For immediate release | Sunday, February 15, 2015

Counter Extremism Project Releases Resource on Extremism in Denmark

Two people were killed and five police officers wounded in separate terrorist attacks hours apart in Copenhagen, Denmark on February 14, 2015. 

A gunman shot through the windows of a cultural center during a freedom of speech event, featuring Swedish cartoonist Lars Vilks. A 55-year-old man was killed and three officers were wounded. Vilks, who was not injured, has faced numerous death threats since publishing cartoons in 2007 depicting the Prophet Mohammed.

A man-hunt had already begun when the second shooting occurred after midnight at a Synagogue in the Krystalgade area of the city. The attack left a Jewish man dead while two police officers were shot in the arm and leg.  The man was standing guard outside of a building behind the synagogue during a bat mitzvah, while around 80 people were inside at the event.  No one inside the synagogue was injured.

Later, Danish police shot and killed the man they believe was responsible for two shooting attacks.

The threat of Islamic extremism in Denmark has grown since 2005, when images of Mohammed drawn by Danish cartoonist Kurt Vertergaard were published in the newspaper Jyllands-Posten. Danish embassies in Iran, Lebanon, Pakistan, and Syria were attacked between 2005 and 2008. Denmark, a member of the U.S.-led coalition against ISIS, has sought to strengthen domestic counter-extremism efforts including by launching an innovative rehabilitation program for returning foreign fighters.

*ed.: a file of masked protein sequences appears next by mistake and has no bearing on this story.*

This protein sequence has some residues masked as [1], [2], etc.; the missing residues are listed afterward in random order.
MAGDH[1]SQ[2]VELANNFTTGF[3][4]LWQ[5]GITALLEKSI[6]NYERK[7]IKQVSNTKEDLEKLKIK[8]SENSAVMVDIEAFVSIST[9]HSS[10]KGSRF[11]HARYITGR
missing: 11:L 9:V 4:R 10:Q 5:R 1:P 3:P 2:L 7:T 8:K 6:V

In the wake of the Copenhagen attacks the Counter Extremism Project (CEP) today released new resources detailing the history of Denmark’s efforts to combat extremism.  

Denmark: Extremism and Counter Extremism details the events on Feb. 14: the radicalization of foreign fighters; a history of major Danish extremist and terrorist incidents; domestic counter extremism; and legislative efforts to combat extremism.


To view the report in its entirety, click here.

CEP previously released reports on France and Belgium.